The long thoracic nerve from C5-7 innervates the serratus anterior muscle which means that movement is affected by placement of the lower neck position. Improper head position will affect nerve function and therefore, neuromuscular function of muscle activation. This creates a cyclical impact of
The brachial aspect affects all of the upper limb meaning that damage to the nerve impacts sensation of the entire arm and its ability to lift the arm overhead.
The key fascia line for the serratus anterior is the Spiral Line that shows the strong connection with the rhomboids that perform the opposite muscle function on scapulae (retraction). These two muscles effectively form a sling that holds the shoulder blade against the ribcage.
Above the muscle the Spiral Line starts at the side of the skull near the occiput bone and goes down into the splenius capitis muscle and then the splenius cervicis by C6, it crosses over the shoulder complex via the rhomboids into the serratus anterior. The fascia connection reinforces the nerve connection of forward head posture and poor upper body posture with serratus anterior issues. FORWARD HEAD POSTURE – think of a racerback top with cross over straps that go into the base of the skull rather than over the shoulders.
Below the serratus anterior the fascia connects into the obliques complex in particular the external obliques on the same ribs as the serratus anterior before the line draws across the front torso and over opposing Anterior Superior Iliac Spine (frontal hip bone). This draws everything to the centre like an hour-glass. Issues in fascia lines can refer further down the chain and the ASIS is central to function in the pelvis in lower body movement. Therefore, an imbalance in the serratus anterior can easily show up as a pain or issue with the opposite hip or lower limbs, where the fascia has referred the pain further along the lines.
The seemingly obvious connection to the arms is the Arm Lines where the serratus anterior interacts with the pectoralis minor that shortens the chest and rounds the thoracic spine forwards. The role is stabilisation and freedom in arm movements.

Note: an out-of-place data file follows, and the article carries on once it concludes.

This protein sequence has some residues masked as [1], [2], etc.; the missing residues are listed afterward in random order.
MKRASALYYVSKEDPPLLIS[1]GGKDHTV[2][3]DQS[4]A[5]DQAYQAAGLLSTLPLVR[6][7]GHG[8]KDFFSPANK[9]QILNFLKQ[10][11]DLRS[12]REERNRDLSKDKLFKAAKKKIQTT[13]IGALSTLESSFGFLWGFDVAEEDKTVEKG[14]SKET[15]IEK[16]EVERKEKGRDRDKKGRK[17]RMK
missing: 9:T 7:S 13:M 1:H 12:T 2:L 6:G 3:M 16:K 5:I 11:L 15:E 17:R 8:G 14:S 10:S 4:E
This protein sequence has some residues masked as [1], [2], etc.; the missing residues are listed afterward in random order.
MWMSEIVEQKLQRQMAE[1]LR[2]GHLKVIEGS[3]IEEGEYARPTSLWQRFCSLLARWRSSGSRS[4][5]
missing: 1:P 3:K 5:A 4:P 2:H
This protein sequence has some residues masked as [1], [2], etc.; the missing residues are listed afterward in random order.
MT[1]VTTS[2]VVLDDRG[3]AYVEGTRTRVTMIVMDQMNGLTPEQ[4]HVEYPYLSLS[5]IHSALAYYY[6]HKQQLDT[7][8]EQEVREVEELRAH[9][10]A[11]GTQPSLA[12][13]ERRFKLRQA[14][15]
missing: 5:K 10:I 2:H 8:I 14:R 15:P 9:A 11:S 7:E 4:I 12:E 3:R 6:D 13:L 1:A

Energetics of the Serratus Anterior
The serratus anterior muscle crosses over the heart chakra or anahata. However, the nerve originating in the cervical spine and fascia lines show that it has a strong impact on neck position, and thus affects the throat chakra (visuddhi).
Boundaries come up a lot with serratus anterior – whether allowing others to control or you control others – and this can knock into the perception of being a victim without the courage to access your dreams and bring them to life.
Visuddhi imbalances are about expression and truth. Emotional imbalances may arise in being overactive or suppressed behaviours from being overly talkative, proud, critical and stubbornness to a fear of public speaking, being timid, creative blocks or behaving dependently. Physical issues relate to the lungs, vocal chords, tongue, bruxism, neck tension, speech issues, thyroid, saliva including overindulging with food or drink. Nose and throat issues including headaches can be a sign of blocking the throat chakra.
Anahata is the bridge of body and mind, or material and divine. Emotional imbalances are a lack of peacefulness that may display jealousy, blaming others, overly giving, feeling unloved, trust issues, unforgiving, uncertainty and self-pity. Physical issues manifest heart, lung and circulation issues, but also in the thymus glad that produces T-cells for a healthy immune system. Immune issues are a heart chakra disorder as are breast and lung cancer, and lung diseases all signs of heart imbalances.
Consciously connecting to your Serratus Anterior
The serratus anterior connects the feeling of freedom to be honest and expansive into who you are. Be mindful of a soft engagement of the muscles under the armpits when to hold the heart case soft yet stable, so that the arms can spread like wings to fly freely.